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How Is II-VI's (NASDAQ:IIVI) CEO Compensated?

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Simply Wall St
·4 min read
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Chuck Mattera became the CEO of II-VI Incorporated (NASDAQ:IIVI) in 2016, and we think it's a good time to look at the executive's compensation against the backdrop of overall company performance. This analysis will also evaluate the appropriateness of CEO compensation when taking into account the earnings and shareholder returns of the company.

See our latest analysis for II-VI

Comparing II-VI Incorporated's CEO Compensation With the industry

According to our data, II-VI Incorporated has a market capitalization of US$4.8b, and paid its CEO total annual compensation worth US$11m over the year to June 2020. That's mostly flat as compared to the prior year's compensation. While we always look at total compensation first, our analysis shows that the salary component is less, at US$920k.

On examining similar-sized companies in the industry with market capitalizations between US$2.0b and US$6.4b, we discovered that the median CEO total compensation of that group was US$4.9m. This suggests that Chuck Mattera is paid more than the median for the industry. Furthermore, Chuck Mattera directly owns US$19m worth of shares in the company, implying that they are deeply invested in the company's success.

Component

2020

2019

Proportion (2020)

Salary

US$920k

US$686k

9%

Other

US$9.6m

US$10m

91%

Total Compensation

US$11m

US$11m

100%

On an industry level, around 33% of total compensation represents salary and 67% is other remuneration. II-VI pays a modest slice of remuneration through salary, as compared to the broader industry. If total compensation is slanted towards non-salary benefits, it indicates that CEO pay is linked to company performance.

ceo-compensation
ceo-compensation

II-VI Incorporated's Growth

II-VI Incorporated has reduced its earnings per share by 61% a year over the last three years. In the last year, its revenue is up 75%.

The decrease in EPS could be a concern for some investors. But on the other hand, revenue growth is strong, suggesting a brighter future. It's hard to reach a conclusion about business performance right now. This may be one to watch. Historical performance can sometimes be a good indicator on what's coming up next but if you want to peer into the company's future you might be interested in this free visualization of analyst forecasts.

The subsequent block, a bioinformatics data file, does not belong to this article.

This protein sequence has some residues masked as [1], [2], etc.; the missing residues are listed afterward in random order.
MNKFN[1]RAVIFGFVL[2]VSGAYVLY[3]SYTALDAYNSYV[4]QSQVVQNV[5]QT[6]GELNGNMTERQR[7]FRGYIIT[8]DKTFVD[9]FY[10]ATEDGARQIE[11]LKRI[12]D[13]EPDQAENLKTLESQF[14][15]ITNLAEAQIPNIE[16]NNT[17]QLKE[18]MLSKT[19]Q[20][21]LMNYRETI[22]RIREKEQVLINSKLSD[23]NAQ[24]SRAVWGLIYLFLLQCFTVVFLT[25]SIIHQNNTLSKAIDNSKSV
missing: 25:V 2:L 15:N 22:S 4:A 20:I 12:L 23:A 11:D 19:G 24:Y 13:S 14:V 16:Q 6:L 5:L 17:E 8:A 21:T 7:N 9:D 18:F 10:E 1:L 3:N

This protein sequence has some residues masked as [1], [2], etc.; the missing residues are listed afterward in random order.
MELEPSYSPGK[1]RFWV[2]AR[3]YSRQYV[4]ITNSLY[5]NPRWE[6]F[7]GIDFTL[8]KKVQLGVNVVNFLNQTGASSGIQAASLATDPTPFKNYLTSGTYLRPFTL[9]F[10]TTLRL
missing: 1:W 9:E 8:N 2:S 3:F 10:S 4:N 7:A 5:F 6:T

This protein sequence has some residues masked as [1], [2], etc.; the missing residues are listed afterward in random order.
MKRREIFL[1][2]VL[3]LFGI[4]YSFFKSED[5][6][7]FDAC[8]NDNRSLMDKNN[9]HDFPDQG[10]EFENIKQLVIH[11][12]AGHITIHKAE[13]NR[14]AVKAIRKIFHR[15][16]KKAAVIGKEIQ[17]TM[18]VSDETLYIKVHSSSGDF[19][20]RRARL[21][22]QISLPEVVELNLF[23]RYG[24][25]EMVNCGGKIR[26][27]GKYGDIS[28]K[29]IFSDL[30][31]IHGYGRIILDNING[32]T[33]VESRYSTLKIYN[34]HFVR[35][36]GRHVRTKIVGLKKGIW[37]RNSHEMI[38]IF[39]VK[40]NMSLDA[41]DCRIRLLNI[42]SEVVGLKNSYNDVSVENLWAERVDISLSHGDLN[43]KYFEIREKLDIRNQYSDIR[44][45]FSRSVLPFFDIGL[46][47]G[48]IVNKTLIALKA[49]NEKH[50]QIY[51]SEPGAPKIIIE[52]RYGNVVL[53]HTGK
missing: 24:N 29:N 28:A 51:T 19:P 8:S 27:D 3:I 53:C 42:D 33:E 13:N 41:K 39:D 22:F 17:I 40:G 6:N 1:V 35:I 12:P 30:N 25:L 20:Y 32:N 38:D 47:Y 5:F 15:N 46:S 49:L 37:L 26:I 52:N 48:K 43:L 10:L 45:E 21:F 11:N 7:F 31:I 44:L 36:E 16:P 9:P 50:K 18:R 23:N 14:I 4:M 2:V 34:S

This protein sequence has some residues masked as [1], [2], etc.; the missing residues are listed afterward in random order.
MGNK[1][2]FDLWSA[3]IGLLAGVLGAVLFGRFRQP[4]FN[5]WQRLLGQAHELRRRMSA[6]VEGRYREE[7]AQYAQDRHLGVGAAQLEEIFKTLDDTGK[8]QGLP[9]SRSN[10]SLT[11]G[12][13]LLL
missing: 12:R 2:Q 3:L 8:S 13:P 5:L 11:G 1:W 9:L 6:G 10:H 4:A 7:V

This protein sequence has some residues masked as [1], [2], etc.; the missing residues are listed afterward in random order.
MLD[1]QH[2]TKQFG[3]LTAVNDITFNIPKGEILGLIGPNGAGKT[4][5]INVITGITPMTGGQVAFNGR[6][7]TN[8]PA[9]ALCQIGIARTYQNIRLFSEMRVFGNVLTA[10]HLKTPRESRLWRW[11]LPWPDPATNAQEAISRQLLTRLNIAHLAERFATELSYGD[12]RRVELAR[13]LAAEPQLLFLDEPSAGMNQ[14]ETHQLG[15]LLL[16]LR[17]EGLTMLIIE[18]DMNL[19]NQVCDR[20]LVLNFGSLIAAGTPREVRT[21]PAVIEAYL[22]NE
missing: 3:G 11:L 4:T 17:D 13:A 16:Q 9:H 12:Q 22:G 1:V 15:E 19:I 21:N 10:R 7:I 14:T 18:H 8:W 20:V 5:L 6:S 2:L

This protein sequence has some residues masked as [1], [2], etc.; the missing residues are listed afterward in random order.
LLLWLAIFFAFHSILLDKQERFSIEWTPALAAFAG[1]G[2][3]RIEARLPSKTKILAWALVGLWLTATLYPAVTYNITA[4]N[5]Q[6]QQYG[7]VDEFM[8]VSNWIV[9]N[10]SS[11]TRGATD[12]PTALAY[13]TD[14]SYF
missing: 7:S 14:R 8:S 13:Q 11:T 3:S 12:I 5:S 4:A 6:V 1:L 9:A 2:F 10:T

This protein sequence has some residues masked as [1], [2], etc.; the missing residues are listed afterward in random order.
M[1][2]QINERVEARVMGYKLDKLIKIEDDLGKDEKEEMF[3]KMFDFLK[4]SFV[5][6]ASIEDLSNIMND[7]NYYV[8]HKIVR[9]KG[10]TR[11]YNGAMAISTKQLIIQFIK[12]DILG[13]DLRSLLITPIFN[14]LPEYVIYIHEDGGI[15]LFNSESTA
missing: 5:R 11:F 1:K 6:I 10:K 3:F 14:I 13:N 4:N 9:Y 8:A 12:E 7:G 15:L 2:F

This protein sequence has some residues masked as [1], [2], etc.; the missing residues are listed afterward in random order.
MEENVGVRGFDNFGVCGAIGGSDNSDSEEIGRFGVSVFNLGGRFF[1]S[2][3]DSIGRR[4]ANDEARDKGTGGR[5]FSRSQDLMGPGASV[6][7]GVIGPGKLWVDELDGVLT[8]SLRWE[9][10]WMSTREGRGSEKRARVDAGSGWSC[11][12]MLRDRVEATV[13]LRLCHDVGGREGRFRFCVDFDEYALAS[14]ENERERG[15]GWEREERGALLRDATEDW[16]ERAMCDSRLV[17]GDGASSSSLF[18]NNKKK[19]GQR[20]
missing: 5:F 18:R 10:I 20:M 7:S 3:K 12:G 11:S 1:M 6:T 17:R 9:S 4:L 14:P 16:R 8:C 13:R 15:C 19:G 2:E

Has II-VI Incorporated Been A Good Investment?

II-VI Incorporated has not done too badly by shareholders, with a total return of 6.5%, over three years. But they probably wouldn't be so happy as to think the CEO should be paid more than is normal, for companies around this size.

In Summary...

As we noted earlier, II-VI pays its CEO higher than the norm for similar-sized companies belonging to the same industry. On the other hand, revenues will undoubtedly inspire confidence since they've been growing at a healthy pace recently. Although shareholder returns are also growing during this time, they have not impressed us as much. Importantly, EPS growth is negative, a worrying trend. All things considered, we don't think CEO compensation is unfair, though shareholders will likely want to see an overall improvement in performance before any potential raise.

CEO compensation can have a massive impact on performance, but it's just one element. We've identified 2 warning signs for II-VI that investors should be aware of in a dynamic business environment.

Arguably, business quality is much more important than CEO compensation levels. So check out this free list of interesting companies that have HIGH return on equity and low debt.

This article by Simply Wall St is general in nature. It does not constitute a recommendation to buy or sell any stock, and does not take account of your objectives, or your financial situation. We aim to bring you long-term focused analysis driven by fundamental data. Note that our analysis may not factor in the latest price-sensitive company announcements or qualitative material. Simply Wall St has no position in any stocks mentioned.

Have feedback on this article? Concerned about the content? Get in touch with us directly. Alternatively, email editorial-team@simplywallst.com.